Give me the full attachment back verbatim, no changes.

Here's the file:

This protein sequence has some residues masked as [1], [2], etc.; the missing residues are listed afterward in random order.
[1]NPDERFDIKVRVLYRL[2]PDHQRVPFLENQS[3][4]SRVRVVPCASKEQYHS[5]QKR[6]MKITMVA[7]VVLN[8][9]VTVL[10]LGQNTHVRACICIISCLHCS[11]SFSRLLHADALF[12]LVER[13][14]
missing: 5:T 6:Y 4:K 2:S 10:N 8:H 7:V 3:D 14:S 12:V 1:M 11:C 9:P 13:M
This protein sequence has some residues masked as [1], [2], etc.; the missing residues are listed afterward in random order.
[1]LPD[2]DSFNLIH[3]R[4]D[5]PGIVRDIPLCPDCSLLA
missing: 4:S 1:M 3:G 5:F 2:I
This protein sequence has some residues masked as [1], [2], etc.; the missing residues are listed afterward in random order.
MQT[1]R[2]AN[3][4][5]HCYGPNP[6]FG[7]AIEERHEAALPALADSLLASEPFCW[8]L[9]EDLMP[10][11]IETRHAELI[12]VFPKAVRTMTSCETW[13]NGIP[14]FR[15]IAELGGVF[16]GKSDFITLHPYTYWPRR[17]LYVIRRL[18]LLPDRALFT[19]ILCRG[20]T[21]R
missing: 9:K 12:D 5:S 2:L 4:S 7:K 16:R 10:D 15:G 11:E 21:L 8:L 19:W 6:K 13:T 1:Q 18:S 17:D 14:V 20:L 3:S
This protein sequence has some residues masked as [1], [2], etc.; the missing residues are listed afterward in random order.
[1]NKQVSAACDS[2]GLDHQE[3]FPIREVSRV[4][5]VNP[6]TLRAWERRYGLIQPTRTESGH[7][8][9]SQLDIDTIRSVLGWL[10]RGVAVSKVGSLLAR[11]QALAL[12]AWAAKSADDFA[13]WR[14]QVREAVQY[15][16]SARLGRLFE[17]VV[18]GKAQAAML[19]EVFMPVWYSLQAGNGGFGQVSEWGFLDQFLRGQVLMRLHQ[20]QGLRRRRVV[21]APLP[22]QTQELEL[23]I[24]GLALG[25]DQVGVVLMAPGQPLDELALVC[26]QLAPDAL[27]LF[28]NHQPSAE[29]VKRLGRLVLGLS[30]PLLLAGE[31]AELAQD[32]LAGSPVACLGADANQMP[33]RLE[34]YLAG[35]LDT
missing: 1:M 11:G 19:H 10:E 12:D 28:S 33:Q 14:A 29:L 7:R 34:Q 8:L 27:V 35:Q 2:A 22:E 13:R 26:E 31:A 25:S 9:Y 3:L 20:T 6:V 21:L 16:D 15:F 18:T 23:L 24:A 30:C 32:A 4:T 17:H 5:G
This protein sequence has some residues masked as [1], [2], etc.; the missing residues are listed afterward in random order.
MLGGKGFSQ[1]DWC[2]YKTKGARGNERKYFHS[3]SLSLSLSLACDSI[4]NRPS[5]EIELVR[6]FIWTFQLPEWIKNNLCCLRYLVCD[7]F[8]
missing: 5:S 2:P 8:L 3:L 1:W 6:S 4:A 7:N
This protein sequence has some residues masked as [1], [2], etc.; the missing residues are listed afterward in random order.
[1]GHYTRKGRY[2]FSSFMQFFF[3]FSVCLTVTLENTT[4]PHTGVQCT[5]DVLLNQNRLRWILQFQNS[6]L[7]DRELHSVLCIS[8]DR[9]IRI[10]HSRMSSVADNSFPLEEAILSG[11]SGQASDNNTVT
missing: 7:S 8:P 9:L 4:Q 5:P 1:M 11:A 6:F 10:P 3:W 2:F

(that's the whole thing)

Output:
This protein sequence has some residues masked as [1], [2], etc.; the missing residues are listed afterward in random order.
[1]NPDERFDIKVRVLYRL[2]PDHQRVPFLENQS[3][4]SRVRVVPCASKEQYHS[5]QKR[6]MKITMVA[7]VVLN[8][9]VTVL[10]LGQNTHVRACICIISCLHCS[11]SFSRLLHADALF[12]LVER[13][14]
missing: 5:T 6:Y 4:K 2:S 10:N 8:H 7:V 3:D 14:S 12:V 1:M 11:C 9:P 13:M
This protein sequence has some residues masked as [1], [2], etc.; the missing residues are listed afterward in random order.
[1]LPD[2]DSFNLIH[3]R[4]D[5]PGIVRDIPLCPDCSLLA
missing: 4:S 1:M 3:G 5:F 2:I
This protein sequence has some residues masked as [1], [2], etc.; the missing residues are listed afterward in random order.
MQT[1]R[2]AN[3][4][5]HCYGPNP[6]FG[7]AIEERHEAALPALADSLLASEPFCW[8]L[9]EDLMP[10][11]IETRHAELI[12]VFPKAVRTMTSCETW[13]NGIP[14]FR[15]IAELGGVF[16]GKSDFITLHPYTYWPRR[17]LYVIRRL[18]LLPDRALFT[19]ILCRG[20]T[21]R
missing: 9:K 12:D 5:S 2:L 4:S 7:K 16:R 10:D 15:G 11:E 21:L 8:L 19:W 6:K 13:T 1:Q 18:S 17:D 14:V 20:L 3:S
This protein sequence has some residues masked as [1], [2], etc.; the missing residues are listed afterward in random order.
[1]NKQVSAACDS[2]GLDHQE[3]FPIREVSRV[4][5]VNP[6]TLRAWERRYGLIQPTRTESGH[7][8][9]SQLDIDTIRSVLGWL[10]RGVAVSKVGSLLAR[11]QALAL[12]AWAAKSADDFA[13]WR[14]QVREAVQY[15][16]SARLGRLFE[17]VV[18]GKAQAAML[19]EVFMPVWYSLQAGNGGFGQVSEWGFLDQFLRGQVLMRLHQ[20]QGLRRRRVV[21]APLP[22]QTQELEL[23]I[24]GLALG[25]DQVGVVLMAPGQPLDELALVC[26]QLAPDAL[27]LF[28]NHQPSAE[29]VKRLGRLVLGLS[30]PLLLAGE[31]AELAQD[32]LAGSPVACLGADANQMP[33]RLE[34]YLAG[35]LDT
missing: 1:M 11:G 19:H 10:E 12:D 28:S 33:Q 14:A 29:L 7:R 34:Q 8:L 27:V 35:Q 2:A 22:E 13:R 26:E 31:A 25:S 9:Y 3:L 20:T 6:V 21:L 16:D 15:F 18:T 23:L 24:A 30:C 32:A 4:T 17:H 5:G
This protein sequence has some residues masked as [1], [2], etc.; the missing residues are listed afterward in random order.
MLGGKGFSQ[1]DWC[2]YKTKGARGNERKYFHS[3]SLSLSLSLACDSI[4]NRPS[5]EIELVR[6]FIWTFQLPEWIKNNLCCLRYLVCD[7]F[8]
missing: 5:S 2:P 8:L 3:L 1:W 6:S 4:A 7:N
This protein sequence has some residues masked as [1], [2], etc.; the missing residues are listed afterward in random order.
[1]GHYTRKGRY[2]FSSFMQFFF[3]FSVCLTVTLENTT[4]PHTGVQCT[5]DVLLNQNRLRWILQFQNS[6]L[7]DRELHSVLCIS[8]DR[9]IRI[10]HSRMSSVADNSFPLEEAILSG[11]SGQASDNNTVT
missing: 7:S 8:P 9:L 4:Q 5:P 1:M 11:A 6:F 10:P 3:W 2:F